Life is full of sad and/or difficult moments, and that’s part of what makes it life. To portray only the happy things is to show only a portion of what’s actually there, and because I want this blog to be as complete of a picture as possible about what life is like for me as a volunteer in Panama, I want to share the sad parts too.
The first few weeks in country were pretty much 100% happiness and excitement for me. With all of the great things that were happening, it was like there wasn’t even room for any negative emotions. Obviously that couldn’t last forever though, and the other day everything that was bothering me finally piled up. On top of multiple other things going on at home and in Panama, my dog died unexpectedly, my brand new camera broke, termites joined the motley crew currently living in my room and ate my brand new book, AND I accidentally told my host mother that I was completely okay with having stomach for dinner (which she promptly delivered on).
In 24 hours I went from being the happiest I have been in a long time to crying while walking myself to class; talk about a complete 360. Ironically, the same day that everything dropped on me like a bag of bricks, our afternoon training session was focused on dealing with stressors and emotional setbacks. The session was actually really helpful, and it reminded me that while it’s okay to be upset sometimes, it’s how you deal with it and move forward that really matters.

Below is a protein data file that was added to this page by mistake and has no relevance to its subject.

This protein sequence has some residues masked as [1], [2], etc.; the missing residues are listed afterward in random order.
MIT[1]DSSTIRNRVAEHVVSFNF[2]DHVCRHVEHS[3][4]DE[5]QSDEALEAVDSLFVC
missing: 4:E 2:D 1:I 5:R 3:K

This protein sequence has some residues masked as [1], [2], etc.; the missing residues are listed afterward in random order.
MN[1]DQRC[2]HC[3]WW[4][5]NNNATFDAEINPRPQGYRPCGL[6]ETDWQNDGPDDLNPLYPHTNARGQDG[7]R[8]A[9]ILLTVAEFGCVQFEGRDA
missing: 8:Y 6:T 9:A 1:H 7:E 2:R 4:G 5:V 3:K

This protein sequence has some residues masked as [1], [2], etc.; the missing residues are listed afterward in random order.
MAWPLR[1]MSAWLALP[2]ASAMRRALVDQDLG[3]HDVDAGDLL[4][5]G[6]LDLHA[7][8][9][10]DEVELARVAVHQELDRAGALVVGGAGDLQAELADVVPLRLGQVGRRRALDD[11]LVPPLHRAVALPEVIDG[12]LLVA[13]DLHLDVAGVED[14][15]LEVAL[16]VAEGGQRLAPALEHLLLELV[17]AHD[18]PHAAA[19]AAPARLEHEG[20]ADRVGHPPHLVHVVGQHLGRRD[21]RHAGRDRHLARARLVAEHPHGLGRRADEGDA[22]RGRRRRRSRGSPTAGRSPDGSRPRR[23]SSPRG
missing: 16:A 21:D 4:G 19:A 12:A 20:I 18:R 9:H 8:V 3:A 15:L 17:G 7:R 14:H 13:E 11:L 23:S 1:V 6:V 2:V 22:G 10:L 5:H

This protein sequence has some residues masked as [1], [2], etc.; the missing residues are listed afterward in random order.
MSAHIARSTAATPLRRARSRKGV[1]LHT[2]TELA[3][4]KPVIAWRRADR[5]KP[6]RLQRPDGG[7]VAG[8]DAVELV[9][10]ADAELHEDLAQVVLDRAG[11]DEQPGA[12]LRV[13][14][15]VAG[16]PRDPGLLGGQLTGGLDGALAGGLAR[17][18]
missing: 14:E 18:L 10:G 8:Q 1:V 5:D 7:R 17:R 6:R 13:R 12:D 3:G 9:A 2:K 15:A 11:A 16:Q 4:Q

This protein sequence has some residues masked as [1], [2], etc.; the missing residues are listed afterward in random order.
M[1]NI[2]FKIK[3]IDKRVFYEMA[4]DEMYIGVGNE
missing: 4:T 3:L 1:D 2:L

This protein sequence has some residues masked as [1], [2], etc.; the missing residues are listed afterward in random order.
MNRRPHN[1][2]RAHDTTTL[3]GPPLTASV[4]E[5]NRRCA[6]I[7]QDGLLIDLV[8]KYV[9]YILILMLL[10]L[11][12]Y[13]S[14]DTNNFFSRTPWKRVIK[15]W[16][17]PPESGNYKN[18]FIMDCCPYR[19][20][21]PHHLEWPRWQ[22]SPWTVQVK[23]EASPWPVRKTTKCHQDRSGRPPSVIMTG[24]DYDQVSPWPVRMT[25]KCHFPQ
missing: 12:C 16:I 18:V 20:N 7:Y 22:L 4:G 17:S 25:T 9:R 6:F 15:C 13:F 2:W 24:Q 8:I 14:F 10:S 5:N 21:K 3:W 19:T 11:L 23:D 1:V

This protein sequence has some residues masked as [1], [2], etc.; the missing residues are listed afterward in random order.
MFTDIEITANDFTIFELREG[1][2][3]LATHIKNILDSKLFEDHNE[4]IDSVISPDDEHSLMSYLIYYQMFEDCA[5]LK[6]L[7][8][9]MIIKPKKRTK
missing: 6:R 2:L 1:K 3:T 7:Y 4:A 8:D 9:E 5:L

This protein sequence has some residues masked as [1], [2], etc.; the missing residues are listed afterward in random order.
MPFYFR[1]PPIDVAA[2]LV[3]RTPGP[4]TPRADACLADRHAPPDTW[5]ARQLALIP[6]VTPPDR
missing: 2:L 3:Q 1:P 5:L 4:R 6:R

The only slightly discouraging thing I learned was that we’re still considered to be in the “Honeymoon Phase,” and that I’m likely going to feel much more lonely and discouraged in a few weeks when I become the only English-speaking person in my remote Panamanian village. When you’re depressed, there’s certainly nothing like being told that it’s going to get worse…
That being said, the challenges, emotional and otherwise, are what make Peace Corps such a difficult and yet incredibly rewarding job. One of my main reasons for moving to Panama was to really push myself: physically, emotionally, and professionally. I have no doubt that this experience will do all of those things, and that I will COS and return to the States two years from now as a stronger and better person.
Thank you all for your love and support. And to my mom: Yes, I am still 100% positive that I want to be here, termites and all :)